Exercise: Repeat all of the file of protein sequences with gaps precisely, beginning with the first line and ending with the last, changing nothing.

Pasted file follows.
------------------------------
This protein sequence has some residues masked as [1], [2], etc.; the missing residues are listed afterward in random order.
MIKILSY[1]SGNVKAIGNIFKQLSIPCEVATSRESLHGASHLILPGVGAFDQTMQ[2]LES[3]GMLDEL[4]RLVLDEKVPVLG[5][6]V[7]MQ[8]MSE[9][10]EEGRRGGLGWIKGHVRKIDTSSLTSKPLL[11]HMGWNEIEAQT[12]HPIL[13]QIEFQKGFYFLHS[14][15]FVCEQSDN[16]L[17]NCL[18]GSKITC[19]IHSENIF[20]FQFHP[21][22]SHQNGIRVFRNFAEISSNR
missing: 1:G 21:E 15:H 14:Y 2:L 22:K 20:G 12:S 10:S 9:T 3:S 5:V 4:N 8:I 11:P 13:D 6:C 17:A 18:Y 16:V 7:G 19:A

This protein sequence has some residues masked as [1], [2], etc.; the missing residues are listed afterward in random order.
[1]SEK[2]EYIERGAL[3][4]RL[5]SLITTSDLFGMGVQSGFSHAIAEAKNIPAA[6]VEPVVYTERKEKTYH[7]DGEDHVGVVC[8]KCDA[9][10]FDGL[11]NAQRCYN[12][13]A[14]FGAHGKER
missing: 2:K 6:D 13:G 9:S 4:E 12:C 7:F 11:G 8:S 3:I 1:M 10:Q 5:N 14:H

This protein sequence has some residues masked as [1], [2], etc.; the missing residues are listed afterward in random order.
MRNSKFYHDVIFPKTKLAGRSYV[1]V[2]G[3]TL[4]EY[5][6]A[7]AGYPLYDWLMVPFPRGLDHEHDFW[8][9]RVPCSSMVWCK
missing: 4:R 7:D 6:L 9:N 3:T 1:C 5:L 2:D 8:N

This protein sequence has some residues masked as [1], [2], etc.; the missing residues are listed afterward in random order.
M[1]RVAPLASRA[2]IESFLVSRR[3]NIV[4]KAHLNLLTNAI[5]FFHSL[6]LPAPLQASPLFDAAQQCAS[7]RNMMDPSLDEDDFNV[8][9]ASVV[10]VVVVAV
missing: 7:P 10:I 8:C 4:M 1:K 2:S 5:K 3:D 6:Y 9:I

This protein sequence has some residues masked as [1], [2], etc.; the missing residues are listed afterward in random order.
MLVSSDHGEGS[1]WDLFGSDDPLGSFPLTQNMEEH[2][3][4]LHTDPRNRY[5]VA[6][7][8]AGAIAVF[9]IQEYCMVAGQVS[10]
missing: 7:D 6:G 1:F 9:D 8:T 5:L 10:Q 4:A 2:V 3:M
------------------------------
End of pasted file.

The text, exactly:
This protein sequence has some residues masked as [1], [2], etc.; the missing residues are listed afterward in random order.
MIKILSY[1]SGNVKAIGNIFKQLSIPCEVATSRESLHGASHLILPGVGAFDQTMQ[2]LES[3]GMLDEL[4]RLVLDEKVPVLG[5][6]V[7]MQ[8]MSE[9][10]EEGRRGGLGWIKGHVRKIDTSSLTSKPLL[11]HMGWNEIEAQT[12]HPIL[13]QIEFQKGFYFLHS[14][15]FVCEQSDN[16]L[17]NCL[18]GSKITC[19]IHSENIF[20]FQFHP[21][22]SHQNGIRVFRNFAEISSNR
missing: 1:G 21:E 15:H 14:Y 2:L 22:K 20:G 12:S 10:S 9:T 3:S 5:V 4:N 8:I 11:P 13:D 6:C 17:A 18:Y 16:V 7:G 19:A

This protein sequence has some residues masked as [1], [2], etc.; the missing residues are listed afterward in random order.
[1]SEK[2]EYIERGAL[3][4]RL[5]SLITTSDLFGMGVQSGFSHAIAEAKNIPAA[6]VEPVVYTERKEKTYH[7]DGEDHVGVVC[8]KCDA[9][10]FDGL[11]NAQRCYN[12][13]A[14]FGAHGKER
missing: 2:K 6:D 13:G 9:S 4:E 12:C 7:F 11:G 8:S 3:I 1:M 10:Q 5:N 14:H

This protein sequence has some residues masked as [1], [2], etc.; the missing residues are listed afterward in random order.
MRNSKFYHDVIFPKTKLAGRSYV[1]V[2]G[3]TL[4]EY[5][6]A[7]AGYPLYDWLMVPFPRGLDHEHDFW[8][9]RVPCSSMVWCK
missing: 4:R 7:D 6:L 9:N 3:T 1:C 5:L 2:D 8:N

This protein sequence has some residues masked as [1], [2], etc.; the missing residues are listed afterward in random order.
M[1]RVAPLASRA[2]IESFLVSRR[3]NIV[4]KAHLNLLTNAI[5]FFHSL[6]LPAPLQASPLFDAAQQCAS[7]RNMMDPSLDEDDFNV[8][9]ASVV[10]VVVVAV
missing: 7:P 10:I 8:C 4:M 1:K 2:S 5:K 3:D 6:Y 9:I

This protein sequence has some residues masked as [1], [2], etc.; the missing residues are listed afterward in random order.
MLVSSDHGEGS[1]WDLFGSDDPLGSFPLTQNMEEH[2][3][4]LHTDPRNRY[5]VA[6][7][8]AGAIAVF[9]IQEYCMVAGQVS[10]
missing: 7:D 6:G 1:F 9:D 8:T 5:L 10:Q 4:A 2:V 3:M